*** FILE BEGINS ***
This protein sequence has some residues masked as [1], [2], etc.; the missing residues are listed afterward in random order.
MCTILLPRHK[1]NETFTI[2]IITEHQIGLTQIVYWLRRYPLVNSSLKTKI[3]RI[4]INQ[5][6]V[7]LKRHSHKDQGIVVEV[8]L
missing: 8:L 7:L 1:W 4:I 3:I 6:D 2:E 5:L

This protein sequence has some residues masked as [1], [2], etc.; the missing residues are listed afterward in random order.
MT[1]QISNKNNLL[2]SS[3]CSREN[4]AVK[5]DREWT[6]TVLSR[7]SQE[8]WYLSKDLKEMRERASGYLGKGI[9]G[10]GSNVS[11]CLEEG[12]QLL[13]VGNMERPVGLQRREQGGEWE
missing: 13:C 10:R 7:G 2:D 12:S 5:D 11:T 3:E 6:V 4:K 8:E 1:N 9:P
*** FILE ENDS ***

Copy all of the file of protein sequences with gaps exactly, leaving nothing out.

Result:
This protein sequence has some residues masked as [1], [2], etc.; the missing residues are listed afterward in random order.
MCTILLPRHK[1]NETFTI[2]IITEHQIGLTQIVYWLRRYPLVNSSLKTKI[3]RI[4]INQ[5][6]V[7]LKRHSHKDQGIVVEV[8]L
missing: 8:L 7:L 1:W 4:I 3:I 6:D 2:E 5:L

This protein sequence has some residues masked as [1], [2], etc.; the missing residues are listed afterward in random order.
MT[1]QISNKNNLL[2]SS[3]CSREN[4]AVK[5]DREWT[6]TVLSR[7]SQE[8]WYLSKDLKEMRERASGYLGKGI[9]G[10]GSNVS[11]CLEEG[12]QLL[13]VGNMERPVGLQRREQGGEWE
missing: 13:C 10:R 7:G 2:D 12:S 5:D 11:T 3:E 6:V 4:K 8:E 1:N 9:P